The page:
If you want to learn more about what rolling admissions is, exactly, and how it works, you'd do best to refer to these other articles. But if you're looking for some very specific information on how exactly you should implement rolling admissions into your admissions strategies, then look no further.
July - October
Rolling admissions is best taken advantage of early on in the admissions process -- ultimately, rolling admissions is a type of admissions that stands alongside early admissions and early decision. If there are schools you're confident that you want to apply to at this stage of the game, and they have rolling admissions, then you should be completing your applications as early as possible and sending them in.
You'll want to make sure with those schools exactly what their opening dates or deadlines for application submissions may be. Some schools with rolling admissions will accept applications at nearly any point of the year, but others will still have specific windows during which they will want potential students to send in their applications. You should make sure of which the schools you're applying to may be, so that you don't send in your applications too too early, and get them ignored or sent back.
When you're doing your applications for rolling admissions schools early in the process, you should be attending to them with the same care and focus as you would any other application, if not more care. Sending in an application to a rolling admissions school early can give you a leg-up, but it won't make up for sloppiness on the application.
If you get in your application early, you may hear back just as early from the school. In that case, you'll either find out that you've been waitlisted for the time being, denied, or accepted. If you've been accepted, then you'll need to find out when the school wants a response to the acceptance, and plan accordingly.
November - January
If you're applying to a school with rolling admissions around this time, then it's important that you take the process seriously. At this point in the applications process, you're likely going to be applying in direct competition with many other students applying for rolling admissions. Your application will still be judged as soon as it is received, but because there are other students applying, the admissions officers will be able to look at your application in contrast to those of the other applicants.
It's important to treat your rolling admissions application with as much seriousness or focus as you do any of the other applications you might be filling out at this point. It's still much better to get your application in sooner rather than later, so the earlier you can finish off your application, the better.
Don't forget your other applications, though, while you're doing any work for the rolling admissions schools. It's important to be applying to a number of potential schools, especially at this stage of the game.
Otherwise, keep in mind that you're nearing the stage where you should be looking into financial aid and scholarships. Almost as soon as you hear back from the rolling admissions school on whether or not you've been accepted, you should start trying to communicate with them about whether or not they have any financial aid for you.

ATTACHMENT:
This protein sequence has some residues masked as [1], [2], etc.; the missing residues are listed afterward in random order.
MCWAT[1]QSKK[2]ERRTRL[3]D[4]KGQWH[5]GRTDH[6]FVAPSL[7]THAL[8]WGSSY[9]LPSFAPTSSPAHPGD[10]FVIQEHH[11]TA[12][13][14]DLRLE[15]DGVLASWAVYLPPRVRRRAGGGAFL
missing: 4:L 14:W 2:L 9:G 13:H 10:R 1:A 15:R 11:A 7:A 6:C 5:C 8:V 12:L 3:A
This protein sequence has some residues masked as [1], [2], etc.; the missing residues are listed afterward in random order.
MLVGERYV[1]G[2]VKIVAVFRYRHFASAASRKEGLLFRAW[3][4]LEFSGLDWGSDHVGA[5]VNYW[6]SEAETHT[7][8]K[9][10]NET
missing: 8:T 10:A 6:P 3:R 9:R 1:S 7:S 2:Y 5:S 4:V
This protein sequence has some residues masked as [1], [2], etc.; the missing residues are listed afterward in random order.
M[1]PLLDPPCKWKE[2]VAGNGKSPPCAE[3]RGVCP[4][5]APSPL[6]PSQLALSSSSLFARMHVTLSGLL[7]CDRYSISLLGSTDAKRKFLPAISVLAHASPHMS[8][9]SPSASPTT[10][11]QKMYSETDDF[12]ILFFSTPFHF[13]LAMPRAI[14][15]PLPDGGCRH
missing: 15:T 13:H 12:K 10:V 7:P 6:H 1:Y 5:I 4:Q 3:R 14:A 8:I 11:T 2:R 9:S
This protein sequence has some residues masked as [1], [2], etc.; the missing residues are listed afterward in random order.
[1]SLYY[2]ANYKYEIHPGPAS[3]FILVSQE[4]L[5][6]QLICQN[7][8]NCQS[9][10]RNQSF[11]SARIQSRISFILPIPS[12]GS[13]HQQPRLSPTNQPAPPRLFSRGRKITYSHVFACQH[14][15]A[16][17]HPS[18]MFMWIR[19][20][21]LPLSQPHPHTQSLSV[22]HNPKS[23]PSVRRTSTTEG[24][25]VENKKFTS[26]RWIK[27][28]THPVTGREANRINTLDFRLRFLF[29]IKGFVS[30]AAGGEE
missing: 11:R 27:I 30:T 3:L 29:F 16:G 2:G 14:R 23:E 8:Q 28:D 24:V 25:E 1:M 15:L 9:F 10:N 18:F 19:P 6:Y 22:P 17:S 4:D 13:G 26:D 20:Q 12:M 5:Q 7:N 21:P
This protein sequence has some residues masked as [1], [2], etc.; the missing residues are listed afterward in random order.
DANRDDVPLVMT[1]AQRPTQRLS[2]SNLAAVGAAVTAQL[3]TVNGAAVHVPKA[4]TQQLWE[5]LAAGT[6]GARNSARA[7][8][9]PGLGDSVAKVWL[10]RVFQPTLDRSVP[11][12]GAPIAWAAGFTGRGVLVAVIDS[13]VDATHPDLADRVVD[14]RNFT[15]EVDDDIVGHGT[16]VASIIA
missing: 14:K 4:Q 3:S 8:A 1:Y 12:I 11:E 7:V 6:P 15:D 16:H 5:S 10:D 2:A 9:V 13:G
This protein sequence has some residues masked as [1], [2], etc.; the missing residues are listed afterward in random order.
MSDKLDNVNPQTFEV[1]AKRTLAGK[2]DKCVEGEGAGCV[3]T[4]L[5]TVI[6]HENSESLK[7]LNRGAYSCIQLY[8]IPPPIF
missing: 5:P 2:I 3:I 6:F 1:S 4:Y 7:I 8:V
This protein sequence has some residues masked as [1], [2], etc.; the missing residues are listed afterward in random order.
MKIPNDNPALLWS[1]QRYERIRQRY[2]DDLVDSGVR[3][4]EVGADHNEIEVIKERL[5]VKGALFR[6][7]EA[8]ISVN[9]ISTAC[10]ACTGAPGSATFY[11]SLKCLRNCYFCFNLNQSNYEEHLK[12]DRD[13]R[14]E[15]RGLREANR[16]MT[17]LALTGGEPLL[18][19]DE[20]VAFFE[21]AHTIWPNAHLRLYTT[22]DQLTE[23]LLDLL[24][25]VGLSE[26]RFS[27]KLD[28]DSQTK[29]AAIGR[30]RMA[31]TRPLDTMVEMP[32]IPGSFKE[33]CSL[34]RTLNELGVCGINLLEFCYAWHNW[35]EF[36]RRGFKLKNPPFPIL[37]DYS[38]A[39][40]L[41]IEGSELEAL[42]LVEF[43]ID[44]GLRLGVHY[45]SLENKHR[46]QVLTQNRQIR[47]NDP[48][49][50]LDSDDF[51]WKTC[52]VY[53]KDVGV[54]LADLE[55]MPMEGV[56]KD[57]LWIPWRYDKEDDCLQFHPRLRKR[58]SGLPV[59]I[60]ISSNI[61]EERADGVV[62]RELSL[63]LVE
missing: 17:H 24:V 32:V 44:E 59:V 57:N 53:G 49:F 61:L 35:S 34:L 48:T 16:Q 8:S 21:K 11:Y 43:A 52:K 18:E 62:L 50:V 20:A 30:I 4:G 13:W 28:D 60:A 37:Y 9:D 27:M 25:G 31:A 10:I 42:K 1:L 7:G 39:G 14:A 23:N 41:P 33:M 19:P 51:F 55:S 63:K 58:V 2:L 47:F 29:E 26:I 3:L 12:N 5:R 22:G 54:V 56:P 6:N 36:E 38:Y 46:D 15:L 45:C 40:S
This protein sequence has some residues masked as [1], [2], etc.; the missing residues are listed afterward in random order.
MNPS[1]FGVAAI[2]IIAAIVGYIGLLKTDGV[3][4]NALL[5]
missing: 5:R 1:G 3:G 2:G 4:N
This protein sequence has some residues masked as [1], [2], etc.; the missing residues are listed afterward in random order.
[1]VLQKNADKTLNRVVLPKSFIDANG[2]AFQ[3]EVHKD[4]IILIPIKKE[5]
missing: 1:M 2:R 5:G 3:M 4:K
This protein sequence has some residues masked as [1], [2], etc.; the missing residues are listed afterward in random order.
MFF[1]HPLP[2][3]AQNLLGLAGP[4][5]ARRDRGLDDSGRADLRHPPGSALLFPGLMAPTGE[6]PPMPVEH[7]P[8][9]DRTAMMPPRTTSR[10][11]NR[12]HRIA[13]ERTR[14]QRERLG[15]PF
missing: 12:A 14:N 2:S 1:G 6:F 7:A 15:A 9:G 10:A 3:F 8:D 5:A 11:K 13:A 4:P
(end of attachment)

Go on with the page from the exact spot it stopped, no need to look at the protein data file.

February - April
If you're applying with rolling admissions at this stage of the game, then you need to be working calmly, clearly, carefully, and quickly. Rolling admissions works on a "first come first served" basis, and at this point you're likely one of the latecomers. That doesn't mean there's no food left at the table, though! You just want to make certain that you aren't any later than you absolutely have to be.
Take the care you need to make sure your applications are still filled out correctly and competently, but make sure to get them in sooner, rather than later.
Also, you can't wait to hear back from schools before you start working on financial aid. You need to make sure that at the same time that you're sending out these rolling admissions applications, you're also communicating with schools about possible financial aid, and you're pursuing as many school-independent scholarship opportunities as you can. If you wait until you hear back from these schools, you'll likely be too late.
Before you put in the effort to apply to a rolling admissions school, make absolutely certain that it doesn't have a deadline. Plenty of rolling admissions schools keep accepting applications until all the slots in the new class are filled, but some do have cutoff dates, past which they will no longer accept applications. Make sure you're not wasting any time working on an application for a school whose deadline is already up.
You'll also want to apply to a wide array of rolling admissions schools at this point in the game. Since any given school might be full up on students, the more schools you apply to, the greater chance you'll have of getting in. That said, there's no point in applying to schools that you would never go to. You'll need to be making decisions about what the most important things you want from a school are, so that you'll be able to decide if you would even go to those schools if you got in.